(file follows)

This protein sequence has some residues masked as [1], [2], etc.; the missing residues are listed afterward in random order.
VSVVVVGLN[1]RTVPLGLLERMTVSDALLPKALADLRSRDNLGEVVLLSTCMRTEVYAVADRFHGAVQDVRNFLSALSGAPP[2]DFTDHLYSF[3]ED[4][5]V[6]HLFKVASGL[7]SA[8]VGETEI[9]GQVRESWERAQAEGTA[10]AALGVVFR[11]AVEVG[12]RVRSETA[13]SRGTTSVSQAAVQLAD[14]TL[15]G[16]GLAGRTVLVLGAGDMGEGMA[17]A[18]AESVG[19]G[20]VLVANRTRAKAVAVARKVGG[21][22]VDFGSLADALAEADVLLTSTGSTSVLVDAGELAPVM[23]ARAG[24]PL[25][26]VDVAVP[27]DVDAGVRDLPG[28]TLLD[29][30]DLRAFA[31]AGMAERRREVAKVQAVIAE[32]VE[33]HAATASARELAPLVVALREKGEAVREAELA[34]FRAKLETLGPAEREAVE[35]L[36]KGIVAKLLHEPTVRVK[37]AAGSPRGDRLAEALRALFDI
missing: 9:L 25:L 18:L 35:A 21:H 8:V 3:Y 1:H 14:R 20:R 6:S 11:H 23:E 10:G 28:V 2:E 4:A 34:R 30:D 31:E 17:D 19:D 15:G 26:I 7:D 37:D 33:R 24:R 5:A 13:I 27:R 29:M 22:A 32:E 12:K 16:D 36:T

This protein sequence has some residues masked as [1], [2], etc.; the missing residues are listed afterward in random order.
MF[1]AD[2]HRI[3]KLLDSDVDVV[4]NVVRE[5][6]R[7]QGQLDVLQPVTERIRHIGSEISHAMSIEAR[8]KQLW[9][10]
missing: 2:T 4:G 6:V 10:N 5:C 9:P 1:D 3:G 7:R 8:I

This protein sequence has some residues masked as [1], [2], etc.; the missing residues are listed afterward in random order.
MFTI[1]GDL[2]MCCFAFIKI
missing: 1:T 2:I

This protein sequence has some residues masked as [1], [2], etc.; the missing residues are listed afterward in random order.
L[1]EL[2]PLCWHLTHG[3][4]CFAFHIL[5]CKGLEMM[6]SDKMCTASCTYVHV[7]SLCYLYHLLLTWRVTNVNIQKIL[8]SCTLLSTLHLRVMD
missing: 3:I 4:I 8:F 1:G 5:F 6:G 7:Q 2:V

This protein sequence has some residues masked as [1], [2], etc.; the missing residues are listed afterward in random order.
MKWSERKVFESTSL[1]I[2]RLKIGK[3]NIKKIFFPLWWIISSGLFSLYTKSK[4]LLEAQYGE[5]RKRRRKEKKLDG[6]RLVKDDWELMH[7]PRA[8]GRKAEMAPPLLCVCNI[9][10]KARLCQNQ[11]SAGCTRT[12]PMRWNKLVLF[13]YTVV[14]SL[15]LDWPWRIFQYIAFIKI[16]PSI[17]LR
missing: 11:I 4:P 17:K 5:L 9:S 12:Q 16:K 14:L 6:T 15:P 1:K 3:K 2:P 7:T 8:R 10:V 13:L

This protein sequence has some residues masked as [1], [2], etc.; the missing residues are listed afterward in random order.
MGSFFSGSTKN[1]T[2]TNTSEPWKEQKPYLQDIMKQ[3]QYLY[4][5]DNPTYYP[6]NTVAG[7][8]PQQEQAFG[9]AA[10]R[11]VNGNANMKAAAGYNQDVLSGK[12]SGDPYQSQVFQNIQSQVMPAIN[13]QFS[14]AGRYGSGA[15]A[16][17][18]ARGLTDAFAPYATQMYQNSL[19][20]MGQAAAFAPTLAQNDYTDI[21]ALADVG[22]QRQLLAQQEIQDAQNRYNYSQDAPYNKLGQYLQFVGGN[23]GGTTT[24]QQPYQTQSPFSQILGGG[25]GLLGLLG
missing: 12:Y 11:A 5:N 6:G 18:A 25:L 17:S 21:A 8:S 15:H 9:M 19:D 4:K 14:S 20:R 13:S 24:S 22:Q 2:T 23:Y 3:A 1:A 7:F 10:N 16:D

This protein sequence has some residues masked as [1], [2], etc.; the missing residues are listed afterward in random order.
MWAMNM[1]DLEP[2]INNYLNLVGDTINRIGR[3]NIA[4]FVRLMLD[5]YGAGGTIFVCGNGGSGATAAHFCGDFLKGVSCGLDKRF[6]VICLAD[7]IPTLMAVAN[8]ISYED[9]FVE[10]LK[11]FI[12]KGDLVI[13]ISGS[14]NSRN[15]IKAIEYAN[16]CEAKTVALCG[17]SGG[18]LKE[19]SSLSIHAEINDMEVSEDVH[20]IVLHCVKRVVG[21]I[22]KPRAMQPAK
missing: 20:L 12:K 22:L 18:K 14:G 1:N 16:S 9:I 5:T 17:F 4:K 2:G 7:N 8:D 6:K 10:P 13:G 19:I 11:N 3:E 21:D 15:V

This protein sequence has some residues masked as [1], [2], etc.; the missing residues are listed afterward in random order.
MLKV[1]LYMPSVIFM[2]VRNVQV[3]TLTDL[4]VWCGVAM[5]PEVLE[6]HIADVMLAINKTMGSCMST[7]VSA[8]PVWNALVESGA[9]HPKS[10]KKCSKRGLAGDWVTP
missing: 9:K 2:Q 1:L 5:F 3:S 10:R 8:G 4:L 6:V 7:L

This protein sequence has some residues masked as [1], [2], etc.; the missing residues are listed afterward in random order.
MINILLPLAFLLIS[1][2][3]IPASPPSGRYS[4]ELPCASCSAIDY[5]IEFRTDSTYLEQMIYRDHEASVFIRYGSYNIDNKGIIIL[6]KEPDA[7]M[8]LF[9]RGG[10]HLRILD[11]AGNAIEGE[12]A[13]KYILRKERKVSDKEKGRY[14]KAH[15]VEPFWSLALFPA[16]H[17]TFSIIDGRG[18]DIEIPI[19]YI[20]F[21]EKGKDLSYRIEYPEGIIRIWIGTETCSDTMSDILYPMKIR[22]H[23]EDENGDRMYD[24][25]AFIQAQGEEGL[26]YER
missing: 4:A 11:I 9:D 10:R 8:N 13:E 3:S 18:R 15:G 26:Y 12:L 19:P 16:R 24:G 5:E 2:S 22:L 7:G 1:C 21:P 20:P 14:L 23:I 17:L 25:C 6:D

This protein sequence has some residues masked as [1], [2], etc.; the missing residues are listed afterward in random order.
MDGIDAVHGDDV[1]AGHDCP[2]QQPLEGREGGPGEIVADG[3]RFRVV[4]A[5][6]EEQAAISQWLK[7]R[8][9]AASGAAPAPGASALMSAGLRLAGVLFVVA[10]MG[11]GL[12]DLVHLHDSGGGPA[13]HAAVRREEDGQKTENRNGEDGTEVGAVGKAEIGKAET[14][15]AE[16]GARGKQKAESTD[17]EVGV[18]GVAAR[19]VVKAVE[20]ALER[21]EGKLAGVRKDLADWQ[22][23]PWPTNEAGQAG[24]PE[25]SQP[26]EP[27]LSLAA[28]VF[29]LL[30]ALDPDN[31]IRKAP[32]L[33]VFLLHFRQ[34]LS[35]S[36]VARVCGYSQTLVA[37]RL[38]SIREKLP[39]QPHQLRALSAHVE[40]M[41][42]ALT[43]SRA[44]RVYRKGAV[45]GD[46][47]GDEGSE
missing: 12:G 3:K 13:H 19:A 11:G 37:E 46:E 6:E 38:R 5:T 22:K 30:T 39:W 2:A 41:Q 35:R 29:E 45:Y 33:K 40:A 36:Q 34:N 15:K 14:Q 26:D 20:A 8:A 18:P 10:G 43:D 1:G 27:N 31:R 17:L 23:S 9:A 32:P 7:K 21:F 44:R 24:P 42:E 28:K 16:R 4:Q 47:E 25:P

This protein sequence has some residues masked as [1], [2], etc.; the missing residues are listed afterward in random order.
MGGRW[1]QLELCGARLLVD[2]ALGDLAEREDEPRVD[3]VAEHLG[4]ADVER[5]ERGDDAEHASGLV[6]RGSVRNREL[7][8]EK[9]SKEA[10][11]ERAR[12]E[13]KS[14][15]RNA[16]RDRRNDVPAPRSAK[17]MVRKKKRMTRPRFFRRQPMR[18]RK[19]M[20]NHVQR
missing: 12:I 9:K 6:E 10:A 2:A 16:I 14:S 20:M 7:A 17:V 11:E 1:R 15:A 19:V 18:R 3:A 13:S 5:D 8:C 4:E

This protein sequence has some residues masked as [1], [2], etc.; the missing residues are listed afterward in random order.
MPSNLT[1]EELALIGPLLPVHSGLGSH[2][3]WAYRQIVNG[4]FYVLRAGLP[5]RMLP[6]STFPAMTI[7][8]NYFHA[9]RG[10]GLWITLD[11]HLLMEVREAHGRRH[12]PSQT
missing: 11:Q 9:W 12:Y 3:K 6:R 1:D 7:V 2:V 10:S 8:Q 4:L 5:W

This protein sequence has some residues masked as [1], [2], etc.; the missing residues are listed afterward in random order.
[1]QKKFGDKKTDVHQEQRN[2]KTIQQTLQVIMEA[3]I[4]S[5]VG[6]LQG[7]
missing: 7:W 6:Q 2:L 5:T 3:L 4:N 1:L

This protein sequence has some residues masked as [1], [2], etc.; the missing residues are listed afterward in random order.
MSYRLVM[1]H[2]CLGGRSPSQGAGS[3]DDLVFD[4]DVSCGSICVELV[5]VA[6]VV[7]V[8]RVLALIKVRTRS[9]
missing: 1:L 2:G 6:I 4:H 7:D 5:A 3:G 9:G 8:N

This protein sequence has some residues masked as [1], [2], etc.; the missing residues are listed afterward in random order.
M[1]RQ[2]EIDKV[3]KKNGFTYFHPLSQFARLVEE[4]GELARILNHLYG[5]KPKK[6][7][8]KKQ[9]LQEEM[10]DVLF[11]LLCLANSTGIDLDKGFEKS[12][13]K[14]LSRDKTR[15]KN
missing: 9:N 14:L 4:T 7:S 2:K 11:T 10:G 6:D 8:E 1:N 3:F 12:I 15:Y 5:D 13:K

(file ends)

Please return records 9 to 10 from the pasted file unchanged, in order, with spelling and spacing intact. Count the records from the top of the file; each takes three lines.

This protein sequence has some residues masked as [1], [2], etc.; the missing residues are listed afterward in random order.
MINILLPLAFLLIS[1][2][3]IPASPPSGRYS[4]ELPCASCSAIDY[5]IEFRTDSTYLEQMIYRDHEASVFIRYGSYNIDNKGIIIL[6]KEPDA[7]M[8]LF[9]RGG[10]HLRILD[11]AGNAIEGE[12]A[13]KYILRKERKVSDKEKGRY[14]KAH[15]VEPFWSLALFPA[16]H[17]TFSIIDGRG[18]DIEIPI[19]YI[20]F[21]EKGKDLSYRIEYPEGIIRIWIGTETCSDTMSDILYPMKIR[22]H[23]EDENGDRMYD[24][25]AFIQAQGEEGL[26]YER
missing: 4:A 11:I 9:D 10:R 8:N 13:E 3:S 18:R 15:G 26:Y 12:L 19:P 16:R 24:G 5:E 2:S 22:L 7:G 1:C 21:P 20:P 14:L 23:I 17:L 25:C 6:D

This protein sequence has some residues masked as [1], [2], etc.; the missing residues are listed afterward in random order.
MDGIDAVHGDDV[1]AGHDCP[2]QQPLEGREGGPGEIVADG[3]RFRVV[4]A[5][6]EEQAAISQWLK[7]R[8][9]AASGAAPAPGASALMSAGLRLAGVLFVVA[10]MG[11]GL[12]DLVHLHDSGGGPA[13]HAAVRREEDGQKTENRNGEDGTEVGAVGKAEIGKAET[14][15]AE[16]GARGKQKAESTD[17]EVGV[18]GVAAR[19]VVKAVE[20]ALER[21]EGKLAGVRKDLADWQ[22][23]PWPTNEAGQAG[24]PE[25]SQP[26]EP[27]LSLAA[28]VF[29]LL[30]ALDPDN[31]IRKAP[32]L[33]VFLLHFRQ[34]LS[35]S[36]VARVCGYSQTLVA[37]RL[38]SIREKLP[39]QPHQLRALSAHVE[40]M[41][42]ALT[43]SRA[44]RVYRKGAV[45]GD[46][47]GDEGSE
missing: 12:G 3:K 13:H 19:A 11:G 37:E 46:E 6:E 38:R 5:T 22:K 30:T 39:W 2:A 41:Q 35:R 29:E 45:Y 33:K 40:A 36:Q 34:N 15:K 14:Q 26:D 20:A 8:A 18:P 10:G 43:D 1:G 27:N 31:R 17:L 23:S 9:A 32:P 7:K 21:F 44:R 24:P 42:E 28:K 16:R 4:Q 47:E 25:P